The WA Government has issued a reminder to WA property owners in regard the important maintenance of domestic hot water heaters.
Some quick checks and routine maintenance could have prevented the explosion of a storage water heater outside a home in Perth’s north in 2018, according to Building and Energy inspectors who attended the site.
The incident is a timely reminder for owners of all storage water heaters – gas, electric and solar – to follow the recommended maintenance schedule, which usually involves simple checks every few months.
A 2018 explosion in a Yanchep former show home hot water system, split open the metal casing of the gas water heater, which had recently been sold and occupied.
Inspectors believe the water supply’s high mineral content and infrequent use caused calcium to build up inside the unit, blocking the valves and preventing the thermostat from sensing the water temperature.
“This created a perfect storm where the water heater continued to heat up without the temperature safety controls kicking in, while the heated and pressurised water inside had nowhere to go,” Building Commissioner and Director of Energy Safety Ken Bowron said.
“Fortunately, no one was injured and incidents such as this are rare. However, it is a reminder of the potential dangers and how to prevent them through simple checks, such as opening the valves for a few seconds every six months.
“We advise home owners to follow the maintenance instructions provided by the manufacturer, and contact a licensed plumbing contractor if they have any concerns.”
1 What Do I Do?
Check the owner’s manual for instructions on your particular system. Common maintenance recommendations include:
- Every six months…gently open and close two levers on the unit’s exterior: the expansion control valve and the temperature pressure relief valve.
- Every 12 months…check the unit’s built-in temperature controls are working by making sure the water coming from the nearest tap isn’t too hot.
- At least every five years…contact a licensed plumbing contractor to replace valves that control expansion, temperature and pressure. This may need to be done more frequently in hard water areas.
- Around every five to 10 years…arrange for a qualified person to replace the anode to help to reduce corrosion. Different anodes suit different water types.
- If you go away for a week or more… When you return, clear any hydrogen build-up by turning on a hot tap and checking the water runs freely (not spurting) before using any electrical appliances linked to the hot water system.
2 How Dangerous Can a Hot Water Heater Be?
The American show Mythbusters provided a very dramatic example of how substantive the pressure in hot water heater can be with the obvious potential dangers. Watch the video here.
3 Things that Can Cause Your Water Heater to Burst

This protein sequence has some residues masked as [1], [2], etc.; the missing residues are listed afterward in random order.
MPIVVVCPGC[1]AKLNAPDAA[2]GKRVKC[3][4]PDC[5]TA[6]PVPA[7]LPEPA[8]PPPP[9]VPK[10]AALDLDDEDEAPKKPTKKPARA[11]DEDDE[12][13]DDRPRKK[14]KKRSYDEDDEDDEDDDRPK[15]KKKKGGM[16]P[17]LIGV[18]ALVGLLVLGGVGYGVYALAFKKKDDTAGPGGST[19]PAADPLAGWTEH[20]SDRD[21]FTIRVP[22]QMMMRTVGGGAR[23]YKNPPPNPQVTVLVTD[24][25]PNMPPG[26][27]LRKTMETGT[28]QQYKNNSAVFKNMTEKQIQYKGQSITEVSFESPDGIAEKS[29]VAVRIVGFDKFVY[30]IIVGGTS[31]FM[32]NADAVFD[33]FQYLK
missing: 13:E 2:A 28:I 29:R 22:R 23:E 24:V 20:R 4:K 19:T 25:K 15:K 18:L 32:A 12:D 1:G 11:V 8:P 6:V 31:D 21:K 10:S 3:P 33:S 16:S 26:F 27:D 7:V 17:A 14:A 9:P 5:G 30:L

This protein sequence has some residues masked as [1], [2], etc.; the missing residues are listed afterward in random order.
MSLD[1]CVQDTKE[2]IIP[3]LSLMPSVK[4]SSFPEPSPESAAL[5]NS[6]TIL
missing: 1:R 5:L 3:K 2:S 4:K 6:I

3.1 Sediment Build-up
The problem: Over time, sediment (minerals from your hard water) settle at the bottom of your water heater’s tank. This mineral layer insulates the water from the burner, forcing it to run longer to heat the water, causing it to overheat and deteriorate the tank.
You have this problem if: Your water heater makes a popping, knocking noise. That noise is water trapped under the sediment bubbling up, trying to escape the sediment layer. It’s like how boiling water pushes up a pot’s top.
How to prevent: Firstly if you recognise these symptoms contact a WA Licenced Plumbing Contractor to inspect the hot water system. On an ongoing basis you need to flush and drain the tank of the sediment once a year.
3.2 Rust/Calcium Corroding the Tank
The problem: Your water heater is made of steel, which is mostly iron. Meaning that over time the water will cause the tank to rust.
Thankfully your water heater has an internal rust protection element: A “sacrificial” anode rod.
This 3-5 foot rod rusts in place of the tank (thus why it’s a “sacrificial” anode rod). But once that rod deteriorates, your water heater rusting out will follow soon after.
You have this problem if: Your hot tap water is a brown, rusty color.
How to prevent: Have a plumber inspect the anode rod once every two years and at least annually once the warranty has expired. You’ll probably change the anode rod once every 4-5 years—sooner still if you have a water softener.
3.3 Too Much Internal Pressure
The problem: If you blow enough air into a balloon, what happens? POP!
Same thing happens to water heaters. If too much pressure builds in the tank, it will eventually spring a leak and burst.
And if the pressure gets really ridiculous, the tank actually explodes, becoming part bomb, part rocket.
Thankfully, your water heater prevents this problem using its T&P (temperature and pressure) relief valve. It opens up, releasing some of the water to keep the pressure down.
But even with the valve, all that extra pressure can wear down the tank over the years.
You have this problem if: Your water heater T&P valve keeps opening to release water. Also, if the T&P valve goes bad/starts leaking (which it will eventually), then pressure will continue to build in the tank, leading to a burst or explosion.
How to prevent: Have a plumber inspect the hot water system and ensure the water temperature is not set too high. When the water temperature is too high will potentially increase the pressure in the tank.
Also, test the T&P valve at least twice a year to make sure it can relieve your tank of pressure.
Need to know more?
- WA Government https://www.commerce.wa.gov.au/announcements/take-pressure-down-water-heater-explosion-prompts-maintenance-reminder
If you have any concerns contact a WA Licenced Plumber to inspect and test your hot water heater.
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